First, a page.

The possible explanations that could be responsible for antimicrobial behavior of ZnO NPs are (1) production of active oxygen species such as H2O2 which inhibit the growth of bacteria by internalization into the bacterial cell membrane causing destruction of cellular components such as lipids, DNA, and proteins;[20] (2) zinc ions interfere with the bacterial enzyme systems by displacing magnesium ions which are essential for enzymatic activity of the dental plaque;[21] and (3) interaction between the NPs and bacteria caused by electrostatic forces which are produced by light exposure.[22]

Fluoride-releasing property of CaF2 NPs could be the main reason for antibacterial activity. These fluoride ions act directly or in the form of metal complexes, to inhibit many enzymes.[23] Fluoride ions combine with hydrogen ions forming the hydrogen fluoride molecule, which can eventually inhibit the glycolytic enzymes such as enolases in S. mutans.[15],[24] In addition, fluoride ion hinders the proton extrusion by the formation of F-ATPases, thereby lending a proton back into the cell.[23],[25] The release of fluoride ions from CaF2 might have suppressed the glucan production ability and acid production by the bacteria.

Strong mechanical properties of the resin materials are essential for their longevity. Whenever an effort is made to alter the composition of a given material to improve any of the properties, necessarily, it should not cause changes in the other beneficial properties. It is learned that addition of NPs to resins in higher concentrations would affect the mechanical properties.[7] Hence, tests were performed to evaluate the CS and FS of sealants added with ZnO and CaF2 NPs and compared with conventional sealant.

Samples added with CaF2 NPs (0.5 wt%) resulted in decreased CS. Leaching of fluoride might have resulted in voids in the matrix, leading to decrease in the strength of the material. The CS of the samples added with ZnO and the mixture of ZnO and CaF2 NPs in both concentrations (0.5 wt% and 1 wt%) remained comparable to conventional sealant. Similar finding of significant increase in the CS was reported with 1 wt% of ZnO NPs incorporated flowable resin.[7]

Samples with CaF2 NPs showed decreased FS probably due to the defects produced during the dispersion of NPs, causing weak zones, resulting in reduced strength. The samples containing ZnO and the mixture of ZnO and CaF2 NPs (0.5 wt% and 1 wt%) showed FS comparable to conventional sealant.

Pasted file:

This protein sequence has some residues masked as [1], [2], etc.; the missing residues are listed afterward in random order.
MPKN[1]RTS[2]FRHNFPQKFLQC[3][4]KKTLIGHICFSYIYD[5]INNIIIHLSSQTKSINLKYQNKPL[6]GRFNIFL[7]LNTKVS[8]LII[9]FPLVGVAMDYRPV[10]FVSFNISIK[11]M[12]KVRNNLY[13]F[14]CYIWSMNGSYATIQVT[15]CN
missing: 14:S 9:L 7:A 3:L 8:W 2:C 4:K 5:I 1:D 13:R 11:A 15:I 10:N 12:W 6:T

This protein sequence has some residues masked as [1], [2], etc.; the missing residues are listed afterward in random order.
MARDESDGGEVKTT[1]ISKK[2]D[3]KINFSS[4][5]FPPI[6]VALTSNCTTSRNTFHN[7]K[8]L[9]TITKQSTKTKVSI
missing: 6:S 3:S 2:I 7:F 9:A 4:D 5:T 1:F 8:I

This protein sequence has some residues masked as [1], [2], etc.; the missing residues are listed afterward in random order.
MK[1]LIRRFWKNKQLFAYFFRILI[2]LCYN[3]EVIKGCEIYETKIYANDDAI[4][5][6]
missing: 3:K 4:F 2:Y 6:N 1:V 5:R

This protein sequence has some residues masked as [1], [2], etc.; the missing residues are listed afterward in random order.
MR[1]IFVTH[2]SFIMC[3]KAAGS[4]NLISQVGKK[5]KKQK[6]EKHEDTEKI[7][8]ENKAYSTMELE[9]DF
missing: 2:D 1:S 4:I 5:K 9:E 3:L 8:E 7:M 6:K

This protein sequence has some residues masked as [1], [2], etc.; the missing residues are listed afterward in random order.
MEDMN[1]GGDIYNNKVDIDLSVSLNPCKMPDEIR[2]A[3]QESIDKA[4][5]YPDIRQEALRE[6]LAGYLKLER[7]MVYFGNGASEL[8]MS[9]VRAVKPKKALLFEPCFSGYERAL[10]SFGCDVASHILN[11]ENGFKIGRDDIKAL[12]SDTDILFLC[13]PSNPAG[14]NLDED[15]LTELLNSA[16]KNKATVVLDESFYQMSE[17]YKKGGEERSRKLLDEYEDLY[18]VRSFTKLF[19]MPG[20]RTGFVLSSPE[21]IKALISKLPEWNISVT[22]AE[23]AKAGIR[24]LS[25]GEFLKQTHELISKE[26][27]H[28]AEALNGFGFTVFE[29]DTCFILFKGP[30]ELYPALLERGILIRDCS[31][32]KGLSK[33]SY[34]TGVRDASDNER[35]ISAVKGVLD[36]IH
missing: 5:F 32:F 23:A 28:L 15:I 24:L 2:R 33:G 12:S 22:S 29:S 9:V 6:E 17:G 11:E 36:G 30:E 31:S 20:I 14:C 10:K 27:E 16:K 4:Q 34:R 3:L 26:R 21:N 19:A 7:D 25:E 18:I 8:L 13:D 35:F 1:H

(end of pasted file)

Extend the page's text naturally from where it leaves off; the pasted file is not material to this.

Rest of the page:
Sealants added with mixture of 0.5 wt% ZnO and CaF2 NPs exhibited higher FS compared to the samples with 1 wt% ZnO and CaF2 NPs, and this could be due to decrease in the depth of cure. Similarly, Tavassoli Hojati et al. had reported a decrease in depth of cure in flowable composite when ZnO NPs were incorporated in higher concentrations.[7]

To summarize, the addition of ZnO and CaF2 NPs to sealants could significantly inhibit the growth of S. mutans and Lactobacillus. The mechanical properties of sealants containing NPs were comparable to the conventional sealants except CaF2 NPs added samples. Addition of these NPs may alter the flow and color of the material; hence, the present study gives further impetus to investigate these physical properties and also the other mechanical properties such as marginal integrity and wear resistance.


   Conclusion Top


The addition of ZnO and CaF2 NPs alone or in mixture to fissure sealants could significantly inhibit the growth of S. mutans and L. acidophilus without affecting the mechanical properties. Although CaF2 NPs added samples provided favorable antibacterial property, the mechanical properties were compromised.

Financial support and sponsorship

Nil.

Conflicts of interest

There are no conflicts of interest.



 
   References Top

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2.
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Sehgal V, Shetty VS, Mogra S, Bhat G, Eipe M, Jacob S, et al. Evaluation of antimicrobial and physical properties of orthodontic composite resin modified by addition of antimicrobial agents an in-vitro study. Am J Orthod Dentofacial Orthop 2007;131:525-9.  Back to cited text no. 4
    
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23.
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24.
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    Tables

  [Table 1], [Table 2], [Table 3], [Table 4]